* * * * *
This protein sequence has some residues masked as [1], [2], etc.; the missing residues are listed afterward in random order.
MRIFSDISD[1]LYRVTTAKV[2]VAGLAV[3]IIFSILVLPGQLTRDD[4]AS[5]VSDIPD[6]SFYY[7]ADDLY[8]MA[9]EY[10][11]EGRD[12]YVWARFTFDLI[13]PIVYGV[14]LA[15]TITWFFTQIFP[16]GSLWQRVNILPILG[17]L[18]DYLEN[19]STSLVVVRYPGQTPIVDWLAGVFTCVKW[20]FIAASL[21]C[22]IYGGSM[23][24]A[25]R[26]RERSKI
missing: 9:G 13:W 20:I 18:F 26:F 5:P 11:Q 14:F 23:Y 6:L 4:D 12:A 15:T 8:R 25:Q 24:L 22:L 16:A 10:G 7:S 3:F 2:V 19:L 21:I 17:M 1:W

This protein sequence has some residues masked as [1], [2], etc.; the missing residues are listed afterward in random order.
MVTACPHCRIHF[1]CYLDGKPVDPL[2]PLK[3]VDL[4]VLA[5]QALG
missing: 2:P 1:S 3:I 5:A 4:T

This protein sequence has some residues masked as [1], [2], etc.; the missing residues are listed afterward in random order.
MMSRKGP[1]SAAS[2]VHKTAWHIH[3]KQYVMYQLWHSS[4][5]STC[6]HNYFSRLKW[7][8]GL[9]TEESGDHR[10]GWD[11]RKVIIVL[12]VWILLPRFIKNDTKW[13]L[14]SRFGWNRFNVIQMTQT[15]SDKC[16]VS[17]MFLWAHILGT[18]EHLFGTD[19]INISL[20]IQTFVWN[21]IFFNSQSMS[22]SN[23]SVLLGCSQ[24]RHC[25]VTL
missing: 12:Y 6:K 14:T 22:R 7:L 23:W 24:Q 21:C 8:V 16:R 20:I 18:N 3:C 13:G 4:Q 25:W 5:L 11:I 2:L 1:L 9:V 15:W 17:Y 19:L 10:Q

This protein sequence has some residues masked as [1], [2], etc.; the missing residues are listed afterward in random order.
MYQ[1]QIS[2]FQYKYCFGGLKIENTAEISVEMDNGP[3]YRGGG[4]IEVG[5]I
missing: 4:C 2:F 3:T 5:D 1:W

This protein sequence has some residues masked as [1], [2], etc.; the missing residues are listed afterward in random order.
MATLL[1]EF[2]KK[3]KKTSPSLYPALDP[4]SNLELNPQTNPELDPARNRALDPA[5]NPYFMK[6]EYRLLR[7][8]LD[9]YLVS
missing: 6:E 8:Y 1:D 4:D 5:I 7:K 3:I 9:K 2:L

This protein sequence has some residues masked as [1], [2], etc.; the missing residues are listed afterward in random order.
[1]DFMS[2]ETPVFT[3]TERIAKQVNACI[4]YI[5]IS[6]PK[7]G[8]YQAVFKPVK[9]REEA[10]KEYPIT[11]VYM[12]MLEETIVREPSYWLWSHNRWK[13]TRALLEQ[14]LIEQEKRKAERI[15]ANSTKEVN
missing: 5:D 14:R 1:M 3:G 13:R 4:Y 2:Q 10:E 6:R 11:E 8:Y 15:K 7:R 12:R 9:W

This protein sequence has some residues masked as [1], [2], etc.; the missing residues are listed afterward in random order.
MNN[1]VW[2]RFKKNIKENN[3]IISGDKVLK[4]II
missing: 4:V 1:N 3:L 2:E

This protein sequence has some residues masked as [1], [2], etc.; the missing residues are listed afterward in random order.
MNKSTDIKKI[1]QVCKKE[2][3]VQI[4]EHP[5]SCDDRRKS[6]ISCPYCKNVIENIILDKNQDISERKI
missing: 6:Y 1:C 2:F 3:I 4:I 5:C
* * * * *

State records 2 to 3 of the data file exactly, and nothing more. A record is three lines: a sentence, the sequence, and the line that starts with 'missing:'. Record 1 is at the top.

This protein sequence has some residues masked as [1], [2], etc.; the missing residues are listed afterward in random order.
MVTACPHCRIHF[1]CYLDGKPVDPL[2]PLK[3]VDL[4]VLA[5]QALG
missing: 2:P 1:S 3:I 5:A 4:T

This protein sequence has some residues masked as [1], [2], etc.; the missing residues are listed afterward in random order.
MMSRKGP[1]SAAS[2]VHKTAWHIH[3]KQYVMYQLWHSS[4][5]STC[6]HNYFSRLKW[7][8]GL[9]TEESGDHR[10]GWD[11]RKVIIVL[12]VWILLPRFIKNDTKW[13]L[14]SRFGWNRFNVIQMTQT[15]SDKC[16]VS[17]MFLWAHILGT[18]EHLFGTD[19]INISL[20]IQTFVWN[21]IFFNSQSMS[22]SN[23]SVLLGCSQ[24]RHC[25]VTL
missing: 12:Y 6:K 14:T 22:R 7:L 23:W 24:Q 21:C 8:V 16:R 20:I 18:N 3:C 13:G 4:Q 25:W 5:L 11:I 2:L 1:L 9:V 15:W 17:Y 19:L 10:Q